Catharsis

I have quite a bit of Post Traumatic Stress from an abusive marriage many years ago and a more recent abusive relationship with a Narcissist. I’ve been wanting to write for a long time. I wasn’t sure if writing would stir up the PTSD but I really have felt compelled to write and share my story. Although I am a long way from being healed, part of the journey has been reading blogs and Facebook pages and books that tell other women’s stories…..and just knowing I am not alone has been huge. I have found (so far) to my surprise that writing seems to lift the fog and depression and actually makes me feel better. Perhaps it is like a catharsis, especially when I’ve become very sensitive to saying anything to most people because I actually get a “get over it already” in response. (Maybe I should re-evaluate why these people are in my life, because I would never dream of telling anyone to “get over it” no matter how absurd I thought their issue was.)

One of the more troublesome aspects of recovery has been the feeling of absolute overwhelment when it has come to getting anything done. Thankfully, I have still been able to work and do my job well but everything else has been difficult…..from making phone calls to cleaning the house. I don’t have people over because the house is in such total disarray. I seem to just want to sit and stare at Facebook or sit and stare outside or take a nap. I’ve become aware that I at least need to start exercising. (So that my muscles don’t atrophy?)  And I do know that exercise is a really good remedy for depression (scientifically proven) as is the Vitamin D.  I’ve also read that making a routine is very good. With the type of work that I do, I don’t always have a set routine so things like sleeping too much becomes too easy. Like I mentioned in an earlier blog, I did just start antidepressants and while I am not big on “pills”, I felt that, for me, it was time.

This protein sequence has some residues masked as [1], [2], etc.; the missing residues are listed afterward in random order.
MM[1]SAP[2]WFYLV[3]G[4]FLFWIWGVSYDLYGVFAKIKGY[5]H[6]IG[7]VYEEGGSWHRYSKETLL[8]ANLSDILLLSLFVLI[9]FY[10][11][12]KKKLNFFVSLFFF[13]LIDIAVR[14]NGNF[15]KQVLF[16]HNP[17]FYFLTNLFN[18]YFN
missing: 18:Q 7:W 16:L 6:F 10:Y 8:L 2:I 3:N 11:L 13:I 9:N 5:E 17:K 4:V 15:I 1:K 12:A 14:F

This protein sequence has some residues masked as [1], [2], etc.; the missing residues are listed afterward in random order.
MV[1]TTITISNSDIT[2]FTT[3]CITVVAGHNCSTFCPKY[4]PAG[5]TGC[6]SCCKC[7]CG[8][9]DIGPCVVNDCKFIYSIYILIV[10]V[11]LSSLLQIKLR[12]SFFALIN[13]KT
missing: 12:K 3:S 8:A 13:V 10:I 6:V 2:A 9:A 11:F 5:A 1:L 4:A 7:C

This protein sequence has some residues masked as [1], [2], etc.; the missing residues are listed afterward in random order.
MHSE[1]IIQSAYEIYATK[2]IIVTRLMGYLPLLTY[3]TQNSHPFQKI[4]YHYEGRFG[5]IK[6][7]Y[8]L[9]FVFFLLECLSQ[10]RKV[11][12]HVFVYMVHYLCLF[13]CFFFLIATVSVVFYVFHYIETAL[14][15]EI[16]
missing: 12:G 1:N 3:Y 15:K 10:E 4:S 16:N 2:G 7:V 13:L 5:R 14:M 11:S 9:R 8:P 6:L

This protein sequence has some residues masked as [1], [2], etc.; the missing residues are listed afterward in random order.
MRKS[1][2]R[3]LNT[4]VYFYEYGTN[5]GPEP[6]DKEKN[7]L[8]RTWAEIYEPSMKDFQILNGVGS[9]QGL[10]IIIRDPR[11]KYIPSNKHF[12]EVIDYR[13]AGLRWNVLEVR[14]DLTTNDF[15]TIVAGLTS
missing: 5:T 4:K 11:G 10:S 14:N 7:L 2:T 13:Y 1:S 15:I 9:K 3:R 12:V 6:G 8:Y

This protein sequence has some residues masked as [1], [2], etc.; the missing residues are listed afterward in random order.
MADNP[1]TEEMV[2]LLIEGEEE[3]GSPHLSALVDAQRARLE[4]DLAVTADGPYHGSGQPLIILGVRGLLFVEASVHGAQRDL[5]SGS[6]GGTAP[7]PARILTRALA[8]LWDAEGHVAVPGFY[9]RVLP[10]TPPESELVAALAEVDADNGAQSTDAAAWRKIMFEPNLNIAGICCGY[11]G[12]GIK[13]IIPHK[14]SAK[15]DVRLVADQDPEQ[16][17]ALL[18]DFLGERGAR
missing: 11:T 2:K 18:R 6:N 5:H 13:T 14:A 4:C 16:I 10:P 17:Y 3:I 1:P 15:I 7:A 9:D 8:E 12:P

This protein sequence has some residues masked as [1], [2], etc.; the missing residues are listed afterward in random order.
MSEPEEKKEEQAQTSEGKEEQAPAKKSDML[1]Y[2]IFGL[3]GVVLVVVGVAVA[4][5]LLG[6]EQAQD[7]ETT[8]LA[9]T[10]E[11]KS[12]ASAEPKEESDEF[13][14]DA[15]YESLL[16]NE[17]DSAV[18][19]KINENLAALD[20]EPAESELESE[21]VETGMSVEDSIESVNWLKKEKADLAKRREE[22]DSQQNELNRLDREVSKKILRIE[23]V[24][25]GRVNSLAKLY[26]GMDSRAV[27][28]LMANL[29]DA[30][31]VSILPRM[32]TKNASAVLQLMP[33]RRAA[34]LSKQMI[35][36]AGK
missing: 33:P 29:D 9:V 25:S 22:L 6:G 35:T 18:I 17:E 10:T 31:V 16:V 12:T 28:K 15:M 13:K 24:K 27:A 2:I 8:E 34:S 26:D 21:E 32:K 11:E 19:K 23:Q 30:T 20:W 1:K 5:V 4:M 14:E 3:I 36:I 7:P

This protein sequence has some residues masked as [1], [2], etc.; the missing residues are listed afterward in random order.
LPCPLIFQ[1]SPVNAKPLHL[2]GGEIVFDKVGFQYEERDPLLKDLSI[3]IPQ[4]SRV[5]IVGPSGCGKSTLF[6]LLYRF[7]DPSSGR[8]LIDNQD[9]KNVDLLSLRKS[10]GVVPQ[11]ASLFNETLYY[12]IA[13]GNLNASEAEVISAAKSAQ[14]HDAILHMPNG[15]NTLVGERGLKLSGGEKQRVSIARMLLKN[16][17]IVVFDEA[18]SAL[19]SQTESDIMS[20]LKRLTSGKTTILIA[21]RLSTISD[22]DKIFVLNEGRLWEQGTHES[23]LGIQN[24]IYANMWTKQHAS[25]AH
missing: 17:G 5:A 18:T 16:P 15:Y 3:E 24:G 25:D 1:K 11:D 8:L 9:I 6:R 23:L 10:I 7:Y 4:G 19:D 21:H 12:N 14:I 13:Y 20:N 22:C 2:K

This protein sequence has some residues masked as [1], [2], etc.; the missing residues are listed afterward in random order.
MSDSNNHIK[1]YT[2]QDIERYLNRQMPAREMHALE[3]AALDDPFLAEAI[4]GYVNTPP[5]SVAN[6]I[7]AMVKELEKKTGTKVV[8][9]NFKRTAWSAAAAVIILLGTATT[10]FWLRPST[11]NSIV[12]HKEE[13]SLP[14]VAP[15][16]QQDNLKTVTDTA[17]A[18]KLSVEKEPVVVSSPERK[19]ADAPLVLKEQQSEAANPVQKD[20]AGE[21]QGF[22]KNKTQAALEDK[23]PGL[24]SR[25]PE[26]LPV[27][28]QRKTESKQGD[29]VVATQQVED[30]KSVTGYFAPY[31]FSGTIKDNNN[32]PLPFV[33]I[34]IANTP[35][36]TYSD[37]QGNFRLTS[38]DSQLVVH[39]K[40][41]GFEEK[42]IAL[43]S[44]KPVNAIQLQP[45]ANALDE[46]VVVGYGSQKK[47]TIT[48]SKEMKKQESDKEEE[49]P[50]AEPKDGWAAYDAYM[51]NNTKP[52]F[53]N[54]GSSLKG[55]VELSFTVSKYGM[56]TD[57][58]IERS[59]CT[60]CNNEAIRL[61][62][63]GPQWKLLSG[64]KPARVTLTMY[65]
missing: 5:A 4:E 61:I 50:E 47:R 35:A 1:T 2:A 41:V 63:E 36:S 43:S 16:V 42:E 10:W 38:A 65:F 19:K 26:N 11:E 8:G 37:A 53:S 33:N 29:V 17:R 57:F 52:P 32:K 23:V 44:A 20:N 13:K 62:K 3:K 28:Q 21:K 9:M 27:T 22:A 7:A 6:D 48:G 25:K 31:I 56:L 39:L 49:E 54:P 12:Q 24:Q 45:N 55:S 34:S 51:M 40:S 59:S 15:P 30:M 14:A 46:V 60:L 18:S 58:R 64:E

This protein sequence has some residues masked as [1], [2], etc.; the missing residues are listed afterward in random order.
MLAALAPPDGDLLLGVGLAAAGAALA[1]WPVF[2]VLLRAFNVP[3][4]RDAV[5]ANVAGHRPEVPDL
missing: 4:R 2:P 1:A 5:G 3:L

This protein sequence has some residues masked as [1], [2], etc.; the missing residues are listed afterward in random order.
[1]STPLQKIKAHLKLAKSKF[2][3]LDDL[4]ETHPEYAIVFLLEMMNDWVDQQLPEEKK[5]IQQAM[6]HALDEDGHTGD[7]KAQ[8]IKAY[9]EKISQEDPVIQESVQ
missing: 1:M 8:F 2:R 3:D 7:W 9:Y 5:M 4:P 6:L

I am on Facebook if anyone would like to connect with me. We need all the support we can get.

Peace and love,

Olivia                https://www.facebook.com/profile.php?id=100008896532578

One Small Step

it's going to be OK

It’s been a really difficult few years…..since about 2009. And “really difficult” is probably a huge understatement. I read somewhere that pain and discomfort means you are experiencing growth…..moving beyond the current place that you’re at into a new and unknown territory. Being involved with an abusive relationship with a narcissist left my life in shambles, I lost everything that it took many many years to build. When I hear myself tell the story, I can hardly believe it myself. I still wonder how it happened and how it went so far. It sounds like a tale out of a psychotic movie. How can one person turn every friend you have against you? Well, after reading about 15 books and countless blogs and talking with many other people, I have a pretty good idea how it happens but my brain still won’t process it and accept that it’s possible. I’m not sure my brain will ever understand…..I don’t possess the brain of a sociopath in order to think like they do.